• Matthew Inui

Weekly News Blast | Mar. 27-Apr. 1

Three of this week's most prominent headlines.


1. New developments in the war in Ukraine.


Russia is pulling back troops from Kiev, the capital city of Ukraine, leaving the city in destruction. (President of Ukraine)


As a result of both Western economic sanctions on Russia as well as unexpectedly fierce resistance from Ukranians, the war in Ukraine has reached a stalemate in the past week. Fred Kagan, director of the Critical Threats Project at the American Enterprise Institute, wrote in an Institute for the Study of War report, “The ineffectiveness of the campaign is so clear, and the ferociousness of the Ukrainian defense is so obvious . . . [that] it’s created an equalizer where neither side can move much from where they are now.” This stalemate, experts claim, has had devastating impacts on both sides. Continued skirmishes between Russians and Ukrainians with no clear victor do nothing but cause more deaths and damage to Ukrainian cities.


Still, Western action has remained limited, mostly in the form sanctions on Russia and supplies for Ukraine. Because of this, Ukrainian President Volodymyr Zelensky has remained critical of Western inaction. In a March 27 speech, Zelensky contrasted the “determination, heroism and firmness” of the Ukranians with the cowardice of Western countries, many of whom have thus far have refused to send military forces to Ukraine.


However, hopes for a diplomatic solution began rising after Russia pledged to dramatically reduce its military presence in Kiev and Chernihiv, two of the biggest cities in the country. This represents significant progress with regards to peace talks, but experts warn that the conflict is still far from over. Russia has shown no signs of relenting in the conquest of the surrounding regions, and many fear this is just a ploy to surround and eventually capture the Ukrainian capital.


2. Controversy at the 2022 Academy Awards.


On March 27, the 94th Academy Awards was held at the Dolby Theater in Los Angeles, California. While multiple ground-breaking awards were announced, the single moment that stood out from this year’s Oscars was the infamous slap. While presenting the nominees for Best Documentary Feature, American comedian Chris Rock commented on actress Jada Pinkett Smith’s bald head, caused by a hair-loss condition known as Alopecia. Moments later, Pinkett Smith’s husband, actor Will Smith, walked on stage and smacked Rock. After sitting down, Will Smith proceeded to shout at Rock before allowing the night to continue. Just minutes later, Smith won best actor for his performance in “King Richard.” It has been reported that Smith was then asked to leave the theater, but he refused.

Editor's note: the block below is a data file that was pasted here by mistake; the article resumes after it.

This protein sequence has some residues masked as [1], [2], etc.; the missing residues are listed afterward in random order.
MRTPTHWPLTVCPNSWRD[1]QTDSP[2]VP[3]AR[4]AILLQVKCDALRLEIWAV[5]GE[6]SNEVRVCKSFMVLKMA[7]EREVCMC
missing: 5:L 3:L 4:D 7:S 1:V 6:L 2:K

The next day, March 28, Will Smith formally apologized to Chris Rock, posting on Instagram, “I was out of line and I was wrong. . . . I am embarrassed and my actions were not indicative of the man I want to be.” However, the Academy Board of Governors still decided to discipline him, announcing the commencement of “disciplinary proceedings” on March 30, warning Smith that he may be expelled from the organization for a decade or more. On April 1, Smith preempted such action and voluntarily left the organization which he had been a part of for almost two decades.


3. Antilynching bill becomes law.


On March 29, President Joe Biden signed into law an antilynching bill. Named the Emmet Till Antilynching Act after the Black boy who was murdered in Mississippi in 1955, the law will make lynching a federal crime punishable by up to 30 years in prison. Having passed the House with only three votes against and the Senate unanimously, the Emmett Till Antilynching Act represents a bipartisan end to over 100 years of failed efforts to make lynching a federal crime.


Antilynching legislation was first introduced in 1900, but it was blocked by Southern senators and ultimately failed. Since then, lawmakers have tried and failed to make lynching a federal crime nearly 200 times. Vice President Kamala Harris and the original sponsor of the bill credits the bills passage to Ida B. Wells, one of the most influential antilynching voices of the 19th century. Michelle Duster, the great-grandaughter of Wells said at the signing, “Despite losing everything, she continued to speak out across this country and Britain about the violence and terror of lynching.” And now, nearly a century and a half later, her work has come to fruition.